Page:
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Aprilia Patents Reveal New Aerodynamics Design

Revolutionary new aerodynamics design could make its way to future Aprilia RSV4.

Aprilia has filed design patents for new aerodynamics system expand View Photos
Aprilia has filed design patents for new aerodynamics system

Highlights

  • Latest patent images reveal new aerodynamic system design
  • Air intake ducts positioned along front wheel for better airflow
  • Aprilia's design could debut in upcoming production models

Latest patent applications filed by Aprilia show a new aerodynamic design which will offer better airflow into the engine. Aprilia's new design, illustrated in the latest patent designs, show air intake ducts along the front wheel, to offer undisturbed airflow through the intakes into the radiator. This is designed to provide a solution to the design of current radiators on motorcycles, which doesn't allow enough cooling air to the radiators because of obstruction by the front wheel. So, radiators need to be larger in size, than it would need to if there was easier access to cleaner airflow.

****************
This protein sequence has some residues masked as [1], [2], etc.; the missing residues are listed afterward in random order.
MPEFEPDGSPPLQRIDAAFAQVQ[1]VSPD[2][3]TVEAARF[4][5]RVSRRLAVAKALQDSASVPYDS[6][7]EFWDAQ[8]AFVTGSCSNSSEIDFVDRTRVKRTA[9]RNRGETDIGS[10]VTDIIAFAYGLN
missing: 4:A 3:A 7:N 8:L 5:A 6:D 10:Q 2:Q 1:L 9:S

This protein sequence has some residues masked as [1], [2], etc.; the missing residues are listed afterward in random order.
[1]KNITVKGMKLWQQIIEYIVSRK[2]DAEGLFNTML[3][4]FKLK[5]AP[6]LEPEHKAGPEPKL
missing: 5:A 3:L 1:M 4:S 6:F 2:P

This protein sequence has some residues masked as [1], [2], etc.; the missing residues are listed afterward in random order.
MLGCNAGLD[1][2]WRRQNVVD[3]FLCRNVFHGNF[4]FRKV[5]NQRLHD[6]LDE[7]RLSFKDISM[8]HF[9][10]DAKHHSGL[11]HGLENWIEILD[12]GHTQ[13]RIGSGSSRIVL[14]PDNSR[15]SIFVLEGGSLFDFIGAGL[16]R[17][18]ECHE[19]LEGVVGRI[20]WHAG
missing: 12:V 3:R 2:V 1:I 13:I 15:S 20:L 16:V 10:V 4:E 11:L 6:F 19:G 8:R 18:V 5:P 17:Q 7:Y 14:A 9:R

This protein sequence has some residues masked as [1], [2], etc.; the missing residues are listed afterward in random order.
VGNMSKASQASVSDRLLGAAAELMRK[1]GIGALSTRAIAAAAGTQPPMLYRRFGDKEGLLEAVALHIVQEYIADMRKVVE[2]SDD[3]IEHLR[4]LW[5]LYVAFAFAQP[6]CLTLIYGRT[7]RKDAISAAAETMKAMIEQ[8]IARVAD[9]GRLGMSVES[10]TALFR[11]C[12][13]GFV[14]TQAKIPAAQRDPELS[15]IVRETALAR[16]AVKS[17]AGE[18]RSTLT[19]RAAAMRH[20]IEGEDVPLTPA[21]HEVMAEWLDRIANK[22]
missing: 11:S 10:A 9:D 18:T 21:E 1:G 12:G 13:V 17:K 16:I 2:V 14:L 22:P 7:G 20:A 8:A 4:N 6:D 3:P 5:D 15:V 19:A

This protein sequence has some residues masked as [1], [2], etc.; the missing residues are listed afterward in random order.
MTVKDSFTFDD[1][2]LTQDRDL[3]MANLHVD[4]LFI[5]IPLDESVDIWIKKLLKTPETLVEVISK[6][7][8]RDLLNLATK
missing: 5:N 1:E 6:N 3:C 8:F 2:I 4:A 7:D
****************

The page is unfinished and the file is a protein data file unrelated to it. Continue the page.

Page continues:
Also Read: Piaggio Files Patents For Aerodynamic Winglets

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New system incorporates intake ducts along the front wheel

Aprilia's idea is to expose the air intakes to a supply of undisturbed air. And the design also allows the intake openings and the radiator itself to be made smaller, saving weight over a conventional layout. The design also cleans up airflow over the outside of the bodywork, and makes use of air ducts on either side of the front wheel. However, latest MotoGP rules will not allow any bodywork or air intake obscuring the front rim, so Aprilia's design may not qualify for a MotoGP machine, however efficient it may be. According to latest rules, the whole of the front rim must be visible, other than the part obscured by the front fender, forks, brake parts or front suspension attachments. Installing air ducts which will obscure a part of the front wheel, will not be allowed under MotoGP regulations.

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However, that doesn't mean that Aprilia will stop exploring the idea on a production model, like the upcoming Aprilia RSV4, and World Superbike rules demand that competitors keep road bike-based elements. That would mean such a design would certainly offer aerodynamic and weight advnatages in a WSBK machine. More importantly though, Aprilia's parent Piaggio is also working on active aerodynamics concepts, so both these ideas may well debut on a new production model.

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